“[David Foster] Wallace fans know that he has written about his opposition to irony. Here then is one of his earnest strategies: his omniscient voice works to display the satire while simultaneously refusing to see it. In this way, Wallace’s narrator does not get irony, even as the story is shaped by it.” 

Is this similar to what you’re doing in TUMBLEDOWN?

RB: What I argue in that essay is that all omniscience in literature is limited, and the limitations always exist on the horizontal plane (one can investigate the hearts and minds of only a certain number of characters) but may also exist on the vertical plane (the narrator doesn’t comprehend specific mental states or human constructions that make up the typical person’s world view). Wallace’s narrator in “The Suffering Channel” (Oblivion: Stories) does not understand irony, and that inability is crucial to the ultimate meaning of the novella. I also refer to John O’Hara’s Butterfield 8; the omniscient narrator in that novel is blind to social class.

I don’t think I should analyze Tumbledown beyond repeating that in my conception of the novel the narrator is at once omniscient and unreliable. The novel itself is my articulation of this premise.

As for Karly and the other characters, I feel my job is not to describe them but to inhabit them. In a novel like Tumbledown, which has many points of view (I don’t even know how many) and in which the characters all know one another, the difficult task is to convey not only how each sees the other but also how each misapprehends the other. For example, most of the men in the book cannot see beyond Karly’s beauty, but a few can at least recognize her kindness, and one or two can see something more still. I felt I had to include Karly’s point of view to suggest dimensions to her life that those observing her cannot imagine. I like to think that the characters become rich because of the many, slightly erroneous, visions of each that the novel presents.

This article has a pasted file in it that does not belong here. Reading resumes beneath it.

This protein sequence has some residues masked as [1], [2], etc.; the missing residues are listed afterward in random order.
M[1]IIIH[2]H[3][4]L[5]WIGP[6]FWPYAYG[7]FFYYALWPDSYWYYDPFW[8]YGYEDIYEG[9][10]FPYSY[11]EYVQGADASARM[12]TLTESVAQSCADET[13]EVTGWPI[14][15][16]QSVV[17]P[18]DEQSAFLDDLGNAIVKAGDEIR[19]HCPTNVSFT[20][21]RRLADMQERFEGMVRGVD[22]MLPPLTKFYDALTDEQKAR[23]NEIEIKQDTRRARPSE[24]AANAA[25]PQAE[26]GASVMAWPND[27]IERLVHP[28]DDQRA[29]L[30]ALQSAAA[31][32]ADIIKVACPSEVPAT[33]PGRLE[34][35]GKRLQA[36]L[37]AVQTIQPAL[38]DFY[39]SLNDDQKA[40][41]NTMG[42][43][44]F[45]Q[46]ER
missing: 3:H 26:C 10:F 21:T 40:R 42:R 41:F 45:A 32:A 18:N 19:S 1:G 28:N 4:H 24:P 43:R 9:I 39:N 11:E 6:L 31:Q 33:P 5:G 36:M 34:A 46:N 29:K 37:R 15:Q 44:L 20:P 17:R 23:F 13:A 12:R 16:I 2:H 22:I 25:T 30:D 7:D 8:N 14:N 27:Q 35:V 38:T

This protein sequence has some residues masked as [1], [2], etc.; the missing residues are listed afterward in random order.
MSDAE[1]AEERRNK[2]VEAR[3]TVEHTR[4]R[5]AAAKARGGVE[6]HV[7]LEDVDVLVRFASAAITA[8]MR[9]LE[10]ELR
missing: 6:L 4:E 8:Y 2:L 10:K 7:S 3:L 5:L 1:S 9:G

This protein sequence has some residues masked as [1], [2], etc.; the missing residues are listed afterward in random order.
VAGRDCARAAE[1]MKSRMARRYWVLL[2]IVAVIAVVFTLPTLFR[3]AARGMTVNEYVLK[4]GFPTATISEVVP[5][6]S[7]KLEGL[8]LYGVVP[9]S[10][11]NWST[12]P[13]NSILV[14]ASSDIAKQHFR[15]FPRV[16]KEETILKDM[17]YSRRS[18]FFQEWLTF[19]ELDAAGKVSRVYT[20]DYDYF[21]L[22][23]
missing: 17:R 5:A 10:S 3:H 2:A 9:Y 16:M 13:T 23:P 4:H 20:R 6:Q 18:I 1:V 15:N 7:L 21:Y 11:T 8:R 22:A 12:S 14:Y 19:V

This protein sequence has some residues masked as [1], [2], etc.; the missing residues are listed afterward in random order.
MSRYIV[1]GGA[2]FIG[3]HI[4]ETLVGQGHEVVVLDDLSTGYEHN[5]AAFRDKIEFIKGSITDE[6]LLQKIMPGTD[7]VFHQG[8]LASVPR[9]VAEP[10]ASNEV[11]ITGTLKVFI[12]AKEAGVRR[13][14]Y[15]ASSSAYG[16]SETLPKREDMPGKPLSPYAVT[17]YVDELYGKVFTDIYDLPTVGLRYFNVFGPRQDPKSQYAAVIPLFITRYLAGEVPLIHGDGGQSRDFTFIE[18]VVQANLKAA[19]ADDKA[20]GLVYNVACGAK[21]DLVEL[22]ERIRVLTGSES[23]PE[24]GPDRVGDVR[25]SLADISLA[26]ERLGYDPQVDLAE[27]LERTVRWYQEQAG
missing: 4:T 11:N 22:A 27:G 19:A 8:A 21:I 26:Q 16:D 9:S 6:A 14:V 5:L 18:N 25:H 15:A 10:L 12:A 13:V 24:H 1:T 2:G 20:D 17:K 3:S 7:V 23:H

The Heyday of the Insensitive Bastards: Stories

MA: Now I’m curious. Do you consider yourself a low-custody author or a high-custody author? And has that changed in any way over your writing career?

RB: I think I rack up points on both sides of the divide according to the novel or story in question. There are definitely stories in my last collection—The Heyday of the Insensitive Bastards—that are low custody (“A Sketch of Highway on the Nap of a Mountain,” for example, which some readers find perplexing) and others that are high custody (“Supreme Beings,” among others, which seems to me now as a test drive of unreliable omniscience).

A big part of my effort as a writer is to keep from repeating myself, to continue trying new forms, occupying new characters, and so on. When I was just starting out, I had no way of repeating myself. I just spat things out and worked with them. Now I consciously try to avoid doing again what I’ve done before. It’s one of the ways that I keep myself interested in the overall project of my writing life.

 

MA: And finally, a question that I often ask, given the theme of our journal, but that also seems quite appropriate given the themes (as I perceive them) in TUMBLEDOWN. What does “recovery” mean to you?

RB: There are certain events from which one never recovers, in the conventional sense of the word; rather, the events become inextricable from one’s manner of inhabiting the world. It may mean that your vision becomes multi-dimensional when it had been flat, or it may mean that your bafflement is more deeply pronounced than ever. Usually, it means both of these things, and many more such things.

As I see it, one does not recover, exactly. One re-becomes.

 

MA: Nice. Thank you so much for talking with me today, Robert. I enjoyed it immensely.